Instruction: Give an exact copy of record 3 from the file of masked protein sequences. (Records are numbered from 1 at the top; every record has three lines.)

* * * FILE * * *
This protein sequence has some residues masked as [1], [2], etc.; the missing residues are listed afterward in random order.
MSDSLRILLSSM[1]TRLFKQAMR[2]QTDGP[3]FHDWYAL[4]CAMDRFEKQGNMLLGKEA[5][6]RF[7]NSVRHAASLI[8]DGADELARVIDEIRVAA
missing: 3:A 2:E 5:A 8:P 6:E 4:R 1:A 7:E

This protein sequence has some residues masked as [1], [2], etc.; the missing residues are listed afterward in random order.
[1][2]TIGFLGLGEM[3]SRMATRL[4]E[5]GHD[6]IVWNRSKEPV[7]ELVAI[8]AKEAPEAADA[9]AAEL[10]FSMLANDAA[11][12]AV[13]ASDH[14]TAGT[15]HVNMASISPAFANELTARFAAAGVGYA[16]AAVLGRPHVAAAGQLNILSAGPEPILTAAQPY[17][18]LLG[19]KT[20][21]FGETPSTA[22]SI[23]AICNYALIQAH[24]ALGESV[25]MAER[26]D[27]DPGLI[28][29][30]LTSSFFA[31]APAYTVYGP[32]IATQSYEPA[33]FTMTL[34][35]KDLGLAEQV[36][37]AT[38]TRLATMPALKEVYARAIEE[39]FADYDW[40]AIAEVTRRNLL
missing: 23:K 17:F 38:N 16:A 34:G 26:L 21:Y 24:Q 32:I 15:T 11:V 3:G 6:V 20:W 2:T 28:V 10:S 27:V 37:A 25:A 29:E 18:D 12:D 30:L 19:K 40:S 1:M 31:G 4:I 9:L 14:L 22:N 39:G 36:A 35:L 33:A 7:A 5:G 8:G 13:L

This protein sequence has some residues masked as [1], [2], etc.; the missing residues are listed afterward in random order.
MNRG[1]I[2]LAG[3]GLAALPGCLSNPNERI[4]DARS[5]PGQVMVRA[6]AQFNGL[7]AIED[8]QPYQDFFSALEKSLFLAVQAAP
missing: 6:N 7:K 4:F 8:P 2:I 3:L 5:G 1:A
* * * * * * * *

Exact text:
This protein sequence has some residues masked as [1], [2], etc.; the missing residues are listed afterward in random order.
MNRG[1]I[2]LAG[3]GLAALPGCLSNPNERI[4]DARS[5]PGQVMVRA[6]AQFNGL[7]AIED[8]QPYQDFFSALEKSLFLAVQAAP
missing: 6:N 7:K 4:F 8:P 2:I 3:L 5:G 1:A